Sponsored by Oregon Business

Bright lights, big city

| Print |  Email
Articles - June 2012
Tuesday, May 29, 2012

BY CHRISTINA COOKE

0612 GamePlan 10SpeedCoffee 01
10 Speed owner Bryan McGeeney at his bicycle-themed Hood River roastery.
// Photo by Alexandra Shyshkina

A Hood River coffee shop hopes to break into the Los Angeles market this year, establishing itself in a place about as opposite its origin as it gets.

10 Speed Coffee, a bicycle-themed roaster with cafés in Hood River, Mosier and White Salmon, plans to open a location in the affluent L.A. suburb of Calabasas (home to the infamous Kardashians) this fall. To introduce its product to the state, 10 Speed served as the official coffee sponsor for the 2012 Amgen Tour of California bike race, which ended May 20 a few miles from its future location.

“Whereas Portland is crawling with roasters and cafés, the whole scene hasn't caught on in L.A.,” says 10 Speed owner Bryan McGeeney. “We see a lot of opportunity to do something down there with specialty coffee.” McGeeney opened the first 10 Speed in Hood River in 2005 with five employees. He will have 35 employees between the four shops.

L.A. entrepreneurs Tim Rettele and Robbie Schaeffer, who frequent 10 Speed during trips to the Columbia Gorge, approached McGeeney last year about setting up shop adjacent to the farm-to-table restaurant called Pedalers Fork, which they are opening at the same time.

Rettele says he was attracted to the quality and taste of 10 Speed’s small-batch roasted, fairly traded beans and the healthy, everybody-knows-your-name atmosphere of its cafés.

“We’re kind of deprived down here for something like that,” he says.

The partners hope the joint venture, located near the Santa Monica Mountains, will serve as a hub for the cycling community and people who care about healthy living. In addition to the eatery and café, it will offer a bike repair stand and serve as a meeting point for several group rides each week.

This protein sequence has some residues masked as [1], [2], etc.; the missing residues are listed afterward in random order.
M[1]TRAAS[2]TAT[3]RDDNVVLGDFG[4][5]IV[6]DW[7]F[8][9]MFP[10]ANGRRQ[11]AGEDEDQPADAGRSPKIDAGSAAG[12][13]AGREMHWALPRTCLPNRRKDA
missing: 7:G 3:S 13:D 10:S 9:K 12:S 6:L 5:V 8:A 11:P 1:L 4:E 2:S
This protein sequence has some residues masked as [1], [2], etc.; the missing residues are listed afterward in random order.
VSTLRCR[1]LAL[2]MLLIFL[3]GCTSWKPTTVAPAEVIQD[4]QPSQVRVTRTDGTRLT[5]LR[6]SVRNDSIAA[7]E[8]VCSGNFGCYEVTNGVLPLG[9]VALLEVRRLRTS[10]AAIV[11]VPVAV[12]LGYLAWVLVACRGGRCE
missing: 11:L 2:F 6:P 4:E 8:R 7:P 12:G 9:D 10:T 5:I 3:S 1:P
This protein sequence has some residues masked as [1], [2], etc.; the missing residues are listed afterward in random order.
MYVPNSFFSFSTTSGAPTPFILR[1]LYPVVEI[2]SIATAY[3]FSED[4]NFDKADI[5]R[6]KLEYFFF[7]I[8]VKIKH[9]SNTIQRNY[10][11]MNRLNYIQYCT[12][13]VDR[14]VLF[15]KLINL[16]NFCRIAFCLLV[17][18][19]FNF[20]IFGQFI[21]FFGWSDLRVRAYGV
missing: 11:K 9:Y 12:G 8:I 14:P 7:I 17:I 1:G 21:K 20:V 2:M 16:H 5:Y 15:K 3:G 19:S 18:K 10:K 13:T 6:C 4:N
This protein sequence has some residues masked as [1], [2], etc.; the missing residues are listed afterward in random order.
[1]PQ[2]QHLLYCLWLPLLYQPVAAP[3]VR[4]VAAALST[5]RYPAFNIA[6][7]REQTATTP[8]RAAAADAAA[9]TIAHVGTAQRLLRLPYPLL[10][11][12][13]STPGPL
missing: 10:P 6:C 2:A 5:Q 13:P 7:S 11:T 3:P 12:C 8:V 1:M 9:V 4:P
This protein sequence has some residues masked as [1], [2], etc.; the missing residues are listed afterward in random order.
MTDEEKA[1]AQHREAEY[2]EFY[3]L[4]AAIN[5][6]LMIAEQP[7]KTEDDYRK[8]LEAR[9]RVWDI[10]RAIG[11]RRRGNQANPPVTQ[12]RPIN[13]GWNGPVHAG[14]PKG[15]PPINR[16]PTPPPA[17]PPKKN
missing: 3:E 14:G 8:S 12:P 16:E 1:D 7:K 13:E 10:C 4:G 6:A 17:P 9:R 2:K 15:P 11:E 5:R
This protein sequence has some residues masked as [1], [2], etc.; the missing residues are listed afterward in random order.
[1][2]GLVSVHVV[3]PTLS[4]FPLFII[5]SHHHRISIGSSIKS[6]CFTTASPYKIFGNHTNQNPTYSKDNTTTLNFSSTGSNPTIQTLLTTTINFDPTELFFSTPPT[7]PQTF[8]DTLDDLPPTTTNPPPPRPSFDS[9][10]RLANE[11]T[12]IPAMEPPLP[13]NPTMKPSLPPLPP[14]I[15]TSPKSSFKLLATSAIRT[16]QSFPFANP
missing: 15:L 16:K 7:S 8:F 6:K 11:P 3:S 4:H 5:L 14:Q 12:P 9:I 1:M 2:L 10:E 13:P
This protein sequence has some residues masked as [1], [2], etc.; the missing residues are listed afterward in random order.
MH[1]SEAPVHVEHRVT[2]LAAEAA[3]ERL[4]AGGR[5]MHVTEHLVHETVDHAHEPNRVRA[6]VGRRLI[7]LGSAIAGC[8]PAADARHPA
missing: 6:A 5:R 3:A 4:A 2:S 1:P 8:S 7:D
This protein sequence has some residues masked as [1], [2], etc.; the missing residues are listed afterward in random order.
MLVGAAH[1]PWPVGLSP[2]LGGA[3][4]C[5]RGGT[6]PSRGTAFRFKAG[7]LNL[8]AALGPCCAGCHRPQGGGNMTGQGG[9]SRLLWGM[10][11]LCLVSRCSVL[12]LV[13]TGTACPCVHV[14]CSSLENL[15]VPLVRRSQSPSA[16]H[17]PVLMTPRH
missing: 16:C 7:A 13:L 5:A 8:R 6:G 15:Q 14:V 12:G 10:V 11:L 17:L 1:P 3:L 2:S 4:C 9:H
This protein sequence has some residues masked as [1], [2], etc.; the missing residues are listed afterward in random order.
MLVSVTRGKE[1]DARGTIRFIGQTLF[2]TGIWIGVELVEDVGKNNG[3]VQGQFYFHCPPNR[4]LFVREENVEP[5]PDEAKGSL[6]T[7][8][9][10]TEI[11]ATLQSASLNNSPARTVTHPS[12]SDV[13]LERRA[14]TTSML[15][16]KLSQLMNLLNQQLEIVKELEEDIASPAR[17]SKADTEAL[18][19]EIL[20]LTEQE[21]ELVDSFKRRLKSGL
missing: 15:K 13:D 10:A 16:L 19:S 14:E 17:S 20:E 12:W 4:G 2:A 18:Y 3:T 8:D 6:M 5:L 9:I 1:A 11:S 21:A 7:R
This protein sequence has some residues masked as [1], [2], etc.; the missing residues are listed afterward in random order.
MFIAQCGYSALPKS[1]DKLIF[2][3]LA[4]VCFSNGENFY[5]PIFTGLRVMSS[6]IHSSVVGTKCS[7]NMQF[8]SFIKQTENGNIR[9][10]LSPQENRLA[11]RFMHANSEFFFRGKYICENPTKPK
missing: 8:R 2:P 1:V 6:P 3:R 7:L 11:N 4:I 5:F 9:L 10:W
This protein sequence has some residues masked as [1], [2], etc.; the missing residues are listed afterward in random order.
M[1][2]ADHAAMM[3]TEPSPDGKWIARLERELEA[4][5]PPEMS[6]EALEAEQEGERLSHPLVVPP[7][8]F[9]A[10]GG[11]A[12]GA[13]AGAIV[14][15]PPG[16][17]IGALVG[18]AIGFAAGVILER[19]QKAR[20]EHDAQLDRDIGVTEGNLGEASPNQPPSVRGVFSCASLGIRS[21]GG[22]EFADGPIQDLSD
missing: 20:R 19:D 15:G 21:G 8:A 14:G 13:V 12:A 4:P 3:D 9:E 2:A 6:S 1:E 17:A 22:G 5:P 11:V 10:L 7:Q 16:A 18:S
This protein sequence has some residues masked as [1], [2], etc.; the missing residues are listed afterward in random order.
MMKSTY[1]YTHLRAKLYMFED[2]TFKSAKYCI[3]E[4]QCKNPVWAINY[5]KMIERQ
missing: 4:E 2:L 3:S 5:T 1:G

10 Speed’s success depends on its ability to show L.A. residents that coffee can be about more than the drive-through windows and blended frappes, McGeeney says.

While Intelligentsia Coffee in Chicago has set up a few shops in the area, the 10 Speed owner finds those cafés’ coffee-culture pretentious and inaccessible to the average Los Angelite.

“We’re hoping to bring education and a higher quality coffee experience to folks down there,” he explained. He wants his shop to be relaxed, friendly and a place where people can learn.

McGeeney plans to open two more cafés in L.A. over the next two years, and depending on their success, will decide whether to expand further.

Rettele has no doubt the L.A. market will embrace the Oregon roaster: “I know once we get them through the door, they’re ours.”

 

 

More Articles

How Oregon will survive the loss of Hanjin

March 2015
Friday, February 20, 2015
BY JOE CORTRIGHT | OB CONTRIBUTOR

"Shipping containers to Portland is like waiting for a bus that travels once a day."


Read more...

Announcing the date of the 100 Best Green Workplaces in Oregon event

News
Friday, March 20, 2015
OBM-100-best-Green-logo-2015-250pxwBY OB STAFF

Join us to celebrate and network with Oregon’s best green workplaces!


Read more...

On the Brink

March 2015
Friday, February 20, 2015
BY APRIL STREETER | OB CONTRIBUTOR

Leslie Carlson channels the big idea.


Read more...

Cache and Curry

March 2015
Monday, February 23, 2015
BY JACOB PALMER | OB DIGITAL NEWS EDITOR

Power Lunch at Swagat in Hillsboro.


Read more...

Letting Go

April 2015
Friday, March 27, 2015
BY AMY MILSHTEIN

As baby boomers sell their businesses, too many forget the all-important succession plan.


Read more...

Finding a Balance

Contributed Blogs
Thursday, January 29, 2015
012915-passinvst-thumbBY JASON NORRIS | OB GUEST BLOGGER

Active vs. passive investing: what you need to know.


Read more...

Beyond Bodegas

April 2015
Friday, March 27, 2015
BY JACOB PALMER

Five years in the making, the Portland Mercado — the city’s first Latino public market — will celebrate its grand opening April 11. A $3.5 million public-private partnership spearheaded by Hacienda CDC, the market will house 15 to 20 businesses in the food, retail and service sectors. It has some big-name funders, including the Paul G. Allen Family Foundation and JPMorgan Chase. The project goals are equally ambitious: to improve cross-cultural understanding, alleviate poverty and spur community economic development. 


Read more...
Oregon Business magazinetitle-sponsored-links-02
SPONSORED LINKS